This isn't only because of Day-Lewis' performance; it's also because of a script that serves him (and Dano) with a character who, for all his darkness, still claws at rising above his cruel beginnings in a way we all recognize. "It appeared to me to come from a very much unconscious self," Day-Lewis says of Anderson's script. "I didn't know Paul at all. I didn't know him as a man. But I knew when I read it that he had already inhabited this world. I think the very best writers do that, in very much the same way that we do it when we're working, or try to. I felt like he understood each and every one of those people that he was describing, and understood the world that they came from. He had taken the seed of an idea and progressed it moment by moment to such an audacious conclusion."
Plainview, were he real, would be among the men of history celebrated on dignified brass plaques and in statues all over the world. "But when you take off their tall hats and long-tailed coats," Day-Lewis observes, "they're just covered in the stuff." Oil, that is.
As are we all. When Plainview strokes the head of his injured boy, or sobs over the found journal of a lost family member, he reminds us that he still belongs to us, not only as a fellow human but as an iconic American. In our cars and planes and heated homes, we all benefit from the oil prospector's largess and pay for his sins every day.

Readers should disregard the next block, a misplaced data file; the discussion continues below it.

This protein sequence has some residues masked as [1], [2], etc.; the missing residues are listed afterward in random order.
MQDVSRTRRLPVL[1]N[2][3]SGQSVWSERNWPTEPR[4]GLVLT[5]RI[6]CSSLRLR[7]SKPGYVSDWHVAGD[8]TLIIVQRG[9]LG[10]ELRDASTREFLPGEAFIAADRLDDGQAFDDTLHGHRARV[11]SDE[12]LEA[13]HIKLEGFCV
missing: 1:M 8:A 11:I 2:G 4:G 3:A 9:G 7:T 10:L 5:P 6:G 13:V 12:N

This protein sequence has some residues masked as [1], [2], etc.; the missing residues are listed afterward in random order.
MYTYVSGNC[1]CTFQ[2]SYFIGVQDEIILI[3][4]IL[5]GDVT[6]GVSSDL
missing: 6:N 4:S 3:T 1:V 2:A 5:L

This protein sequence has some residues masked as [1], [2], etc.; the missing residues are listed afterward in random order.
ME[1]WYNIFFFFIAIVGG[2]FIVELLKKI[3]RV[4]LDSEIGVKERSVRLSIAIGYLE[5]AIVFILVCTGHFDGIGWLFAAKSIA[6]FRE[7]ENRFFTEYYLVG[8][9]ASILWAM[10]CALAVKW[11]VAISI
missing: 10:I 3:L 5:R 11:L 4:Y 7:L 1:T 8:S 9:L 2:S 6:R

Like many other films this season, There Will Be Blood announces in the credits that it's a "carbon-neutral production," which means that for every unit of carbon emitted during the making of the film, an offset was purchased, probably in the form of a tree. And Anderson, who got the idea for the film when he read Sinclair's book while traveling in London, clearly had a point to make about human greed laid bare in the petroleum industry.
But both director and star insist that There Will Be Blood is neither a political film nor a metaphor for anything. "Parallels are a menace," Day-Lewis says. "For the sake of doing the work itself, we had to set aside, put under lock and key, all our personal feelings about [oil]. Otherwise, we'd have been in the business of trying to teach, which is death to any kind of storytelling."
Still, he laments the proliferation of SUVs in Ireland. In Ireland? With those tiny streets?
"I go to school in the morning with my lad, and I park the car in a lot that's jammed full of SUVs they absolutely have no need of whatsoever," he attests. "Everyone is buying cars. They can't afford houses, so I guess they're buying cars instead. They're everywhere. Perched up in those bloody things, looking down on you, lording it over the rest of us.
"The roads in Ireland are only that wide. They're buying these things you can just jam between the hedgerows. It's madness."